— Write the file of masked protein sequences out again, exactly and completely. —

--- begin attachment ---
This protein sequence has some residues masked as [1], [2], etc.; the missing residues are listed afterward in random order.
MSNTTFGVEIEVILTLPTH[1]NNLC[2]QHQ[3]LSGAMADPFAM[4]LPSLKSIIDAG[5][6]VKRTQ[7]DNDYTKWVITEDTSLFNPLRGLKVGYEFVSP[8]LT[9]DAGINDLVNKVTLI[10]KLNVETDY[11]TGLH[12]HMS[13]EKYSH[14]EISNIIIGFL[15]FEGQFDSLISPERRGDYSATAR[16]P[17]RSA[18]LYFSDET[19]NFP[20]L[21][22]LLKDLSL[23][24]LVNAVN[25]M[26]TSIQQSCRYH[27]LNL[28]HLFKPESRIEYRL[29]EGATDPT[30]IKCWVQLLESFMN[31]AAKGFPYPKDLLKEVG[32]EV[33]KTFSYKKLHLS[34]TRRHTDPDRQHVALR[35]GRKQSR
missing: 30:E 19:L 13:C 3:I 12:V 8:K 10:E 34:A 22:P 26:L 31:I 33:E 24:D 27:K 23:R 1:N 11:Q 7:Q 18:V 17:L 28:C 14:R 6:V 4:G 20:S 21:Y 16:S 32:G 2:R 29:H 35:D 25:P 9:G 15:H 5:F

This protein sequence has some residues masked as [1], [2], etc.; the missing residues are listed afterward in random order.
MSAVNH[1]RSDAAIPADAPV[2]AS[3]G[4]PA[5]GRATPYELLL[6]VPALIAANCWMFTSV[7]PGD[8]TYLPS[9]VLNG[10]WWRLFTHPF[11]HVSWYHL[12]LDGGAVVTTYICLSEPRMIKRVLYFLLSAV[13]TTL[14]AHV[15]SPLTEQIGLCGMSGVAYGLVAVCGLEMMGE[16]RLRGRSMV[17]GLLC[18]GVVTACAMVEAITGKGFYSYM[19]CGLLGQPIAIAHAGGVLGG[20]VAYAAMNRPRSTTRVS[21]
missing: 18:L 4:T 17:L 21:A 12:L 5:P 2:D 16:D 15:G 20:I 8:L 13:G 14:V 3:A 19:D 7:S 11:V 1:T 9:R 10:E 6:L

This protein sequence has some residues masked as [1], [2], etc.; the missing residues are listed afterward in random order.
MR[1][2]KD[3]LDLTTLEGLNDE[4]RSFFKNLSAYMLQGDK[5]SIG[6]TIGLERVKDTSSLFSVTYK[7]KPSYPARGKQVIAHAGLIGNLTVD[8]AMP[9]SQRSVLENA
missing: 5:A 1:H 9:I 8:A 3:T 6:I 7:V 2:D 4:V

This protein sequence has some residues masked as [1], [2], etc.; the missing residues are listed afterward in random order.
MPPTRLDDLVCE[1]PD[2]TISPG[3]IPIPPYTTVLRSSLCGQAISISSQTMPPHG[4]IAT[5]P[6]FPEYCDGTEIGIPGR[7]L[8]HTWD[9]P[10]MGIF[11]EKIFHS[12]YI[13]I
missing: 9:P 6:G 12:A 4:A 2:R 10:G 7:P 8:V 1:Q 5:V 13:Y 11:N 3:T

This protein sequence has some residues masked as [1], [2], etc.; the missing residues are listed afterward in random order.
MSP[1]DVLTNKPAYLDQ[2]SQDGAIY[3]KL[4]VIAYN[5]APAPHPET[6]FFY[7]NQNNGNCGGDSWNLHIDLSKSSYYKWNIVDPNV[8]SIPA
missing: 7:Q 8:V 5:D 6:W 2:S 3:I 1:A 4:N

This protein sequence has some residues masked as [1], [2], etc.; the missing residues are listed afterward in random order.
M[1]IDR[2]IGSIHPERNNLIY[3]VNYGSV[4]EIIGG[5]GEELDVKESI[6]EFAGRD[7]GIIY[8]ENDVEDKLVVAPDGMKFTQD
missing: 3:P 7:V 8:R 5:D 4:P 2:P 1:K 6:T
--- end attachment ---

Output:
This protein sequence has some residues masked as [1], [2], etc.; the missing residues are listed afterward in random order.
MSNTTFGVEIEVILTLPTH[1]NNLC[2]QHQ[3]LSGAMADPFAM[4]LPSLKSIIDAG[5][6]VKRTQ[7]DNDYTKWVITEDTSLFNPLRGLKVGYEFVSP[8]LT[9]DAGINDLVNKVTLI[10]KLNVETDY[11]TGLH[12]HMS[13]EKYSH[14]EISNIIIGFL[15]FEGQFDSLISPERRGDYSATAR[16]P[17]RSA[18]LYFSDET[19]NFP[20]L[21][22]LLKDLSL[23][24]LVNAVN[25]M[26]TSIQQSCRYH[27]LNL[28]HLFKPESRIEYRL[29]EGATDPT[30]IKCWVQLLESFMN[31]AAKGFPYPKDLLKEVG[32]EV[33]KTFSYKKLHLS[34]TRRHTDPDRQHVALR[35]GRKQSR
missing: 30:E 19:L 13:C 3:I 12:V 8:K 10:E 34:A 22:P 26:L 31:I 33:E 24:D 27:K 23:R 1:N 11:Q 7:Q 18:V 17:L 28:C 14:R 6:V 4:G 20:S 21:Y 16:S 32:G 2:R 29:H 35:D 25:P 9:G 15:H 5:F

This protein sequence has some residues masked as [1], [2], etc.; the missing residues are listed afterward in random order.
MSAVNH[1]RSDAAIPADAPV[2]AS[3]G[4]PA[5]GRATPYELLL[6]VPALIAANCWMFTSV[7]PGD[8]TYLPS[9]VLNG[10]WWRLFTHPF[11]HVSWYHL[12]LDGGAVVTTYICLSEPRMIKRVLYFLLSAV[13]TTL[14]AHV[15]SPLTEQIGLCGMSGVAYGLVAVCGLEMMGE[16]RLRGRSMV[17]GLLC[18]GVVTACAMVEAITGKGFYSYM[19]CGLLGQPIAIAHAGGVLGG[20]VAYAAMNRPRSTTRVS[21]
missing: 18:L 4:T 17:L 21:A 12:L 5:P 2:D 16:D 15:G 20:I 8:L 13:G 14:V 3:A 19:D 7:S 11:V 1:T 9:R 10:E 6:L

This protein sequence has some residues masked as [1], [2], etc.; the missing residues are listed afterward in random order.
MR[1][2]KD[3]LDLTTLEGLNDE[4]RSFFKNLSAYMLQGDK[5]SIG[6]TIGLERVKDTSSLFSVTYK[7]KPSYPARGKQVIAHAGLIGNLTVD[8]AMP[9]SQRSVLENA
missing: 5:A 1:H 9:I 8:A 3:T 6:I 7:V 2:D 4:V

This protein sequence has some residues masked as [1], [2], etc.; the missing residues are listed afterward in random order.
MPPTRLDDLVCE[1]PD[2]TISPG[3]IPIPPYTTVLRSSLCGQAISISSQTMPPHG[4]IAT[5]P[6]FPEYCDGTEIGIPGR[7]L[8]HTWD[9]P[10]MGIF[11]EKIFHS[12]YI[13]I
missing: 9:P 6:G 12:A 4:A 2:R 10:G 7:P 8:V 1:Q 5:V 13:Y 11:N 3:T

This protein sequence has some residues masked as [1], [2], etc.; the missing residues are listed afterward in random order.
MSP[1]DVLTNKPAYLDQ[2]SQDGAIY[3]KL[4]VIAYN[5]APAPHPET[6]FFY[7]NQNNGNCGGDSWNLHIDLSKSSYYKWNIVDPNV[8]SIPA
missing: 7:Q 8:V 5:D 6:W 2:S 3:I 1:A 4:N

This protein sequence has some residues masked as [1], [2], etc.; the missing residues are listed afterward in random order.
M[1]IDR[2]IGSIHPERNNLIY[3]VNYGSV[4]EIIGG[5]GEELDVKESI[6]EFAGRD[7]GIIY[8]ENDVEDKLVVAPDGMKFTQD
missing: 3:P 7:V 8:R 5:D 4:P 2:P 1:K 6:T